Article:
Fuselage of Airplane and Materials

Airplanes are designed to transport people and cargo from one place to another. They are designed and manufactured in many different shapes and sizes depending on their intended use. In the figure below you can see the scheme of a typical four-engine passenger plane.

Parts of airplane
Parts of Airplane

The fuselage of the aircraft is the central part of an aircraft that can be produced from various materials which hold all the parts together. As with many other parts of the aircraft, the shape of the fuselage is normally determined by the usage type of the aircraft.

For example while a supersonic fighter has a very thin, streamlined fuselage to reduce drag associated with high-speed flight, a passenger plane has a wider body to carry the maximum number of passengers.

 In a passenger plane, pilots are located in the cockpit part at the front of the fuselage and control the plane from there. Passengers and cargo are transported inside the fuselage, and fuel is usually found in tanks positioned in the wings and under the fuselage. For a fighter jet, the cockpit is normally on the fuselage, the guns are carried on the wings, and the engines and fuel are placed behind the fuselage. The weight of an airplane is distributed throughout the plane.

Fuselage contributes a significant portion of the aircraft’s weight, along with passengers and cargo. Basically the center of gravity of the airplane is the average position of the weight and is usually located inside the fuselage. During the flight; The elevator rotates around its center of gravity due to the torques generated by the rudders and ailerons. The body must be designed strong enough to withstand these torques. Let’s take a look at the materials used in the construction of the airframe.

Wooden Body

For obvious reasons, the early pioneers of aviation were concerned about the weight of their aircraft. The Wright brothers and others’ possibilities were limited to the engines of their time, and so they built wooden planes to keep the overall weight as low as possible. Aviation engineering design and technology flourished during the first two decades of the 20th century and with the outbreak of the First World War. Classical wire-supported, wooden and fabric biplane aircraft were required. The famous Red Baron of the German army flew many wooden planes during legendary dogfights. Wooden hulls are still used today by those who make their own light aircraft for hobby purposes.

Wooden Fuselage

Aluminum Body

Advances in engine technology in the 1930s allowed engineers to turn to metal designs. When metal planes were first produced, aluminum was the leading metal. Aluminum used in aircraft construction is generally mixed with other metals to make the aircraft strong and light. While aluminum bodies do not corrode as easily as those made of steel, many supersonic planes do not use aluminum on the surface because the heat from friction of flying at such speeds causes the strength of aluminum to decrease.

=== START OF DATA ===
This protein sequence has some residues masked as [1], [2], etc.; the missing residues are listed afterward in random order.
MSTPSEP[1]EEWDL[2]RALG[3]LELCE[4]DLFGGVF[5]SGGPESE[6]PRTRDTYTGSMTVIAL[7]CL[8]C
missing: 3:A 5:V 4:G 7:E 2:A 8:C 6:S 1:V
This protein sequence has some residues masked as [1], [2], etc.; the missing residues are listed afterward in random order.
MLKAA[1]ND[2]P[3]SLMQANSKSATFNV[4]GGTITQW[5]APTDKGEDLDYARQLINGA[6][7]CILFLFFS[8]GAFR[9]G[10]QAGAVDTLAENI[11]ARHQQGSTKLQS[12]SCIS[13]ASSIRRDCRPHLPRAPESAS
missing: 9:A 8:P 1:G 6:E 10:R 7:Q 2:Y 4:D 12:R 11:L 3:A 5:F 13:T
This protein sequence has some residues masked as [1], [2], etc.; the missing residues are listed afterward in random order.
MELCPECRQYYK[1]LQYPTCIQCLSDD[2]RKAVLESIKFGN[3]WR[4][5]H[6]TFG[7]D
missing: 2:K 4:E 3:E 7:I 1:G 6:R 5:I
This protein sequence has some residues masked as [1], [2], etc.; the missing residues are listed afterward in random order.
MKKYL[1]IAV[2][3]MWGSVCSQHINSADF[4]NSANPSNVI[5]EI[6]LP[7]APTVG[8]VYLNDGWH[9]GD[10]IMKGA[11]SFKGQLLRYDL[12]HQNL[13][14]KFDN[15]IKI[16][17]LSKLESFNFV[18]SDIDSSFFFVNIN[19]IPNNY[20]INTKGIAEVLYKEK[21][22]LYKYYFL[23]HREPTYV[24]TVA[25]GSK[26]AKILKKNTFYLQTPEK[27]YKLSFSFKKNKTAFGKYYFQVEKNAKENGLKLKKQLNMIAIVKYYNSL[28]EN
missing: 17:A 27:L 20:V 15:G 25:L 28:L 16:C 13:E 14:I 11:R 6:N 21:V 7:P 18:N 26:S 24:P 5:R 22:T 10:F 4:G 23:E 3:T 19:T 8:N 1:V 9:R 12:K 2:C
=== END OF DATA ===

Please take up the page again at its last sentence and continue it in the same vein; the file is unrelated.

Steel Fuselage

Steel is stronger and tougher but also heavier material. It is used on fuselage of aircraft in the 1930s. The heavier weight of steel prevented it from becoming a popular body material. However, this metal is used to make certain parts of an airplane. The strength and hardness of the steel make it ideal for use in landing gear. The heat resistance of steel also makes it desirable for use on the surface of supersonic planes. The Beechcraft Staggerwing, built in 1932, is the primary example of a steel-bodied aircraft. Staggerwing’s production was extensive and became popular as a fast business plane.

Beechcraft Staggerwing

Titanium Body

Titanium and titanium alloys, which have the same strength as steel and are much lighter, are ideal materials for aircraft construction. These metals also resist corrosion better than aluminum and steel. However, aircraft made of titanium are not cost efficient to manufacture, greatly hindering the widespread commercial use of most titanium aircraft.

The most prominent example of a titanium body is the SR-71 Blackbird. First flown in December 1964, the SR-71 was a staple of US air reconnaissance during the Cold War. Blackbird spent approximately 2,800 hours in the air during its 24 years of service.

On March 6, 1990, the SR-71 made its last flight from Los Angeles to Washington DC in 1 hour and 4 minutes, at an average speed of 2,100 miles per hour.

SR-71 Blackbird

Carbon Composite Body

Fuselage Graphite epoxy or carbon fiber reinforced polymer has become a popular choice for today’s high-end commercial aircraft. Made from flexible carbon fibers embedded in an epoxy resin, carbon composite materials can be stacked in different ways to meet the various demands of maintaining integrity during high speed flight. These carbon fiber materials are approximately as strong as aluminum, but only half the weight of aluminum. While carbon composite materials are not yet widely used in the aviation industry, Boeing’s 787 Dreamliner aircraft were the first large aircraft to use carbon composite in more than half of its fuselage.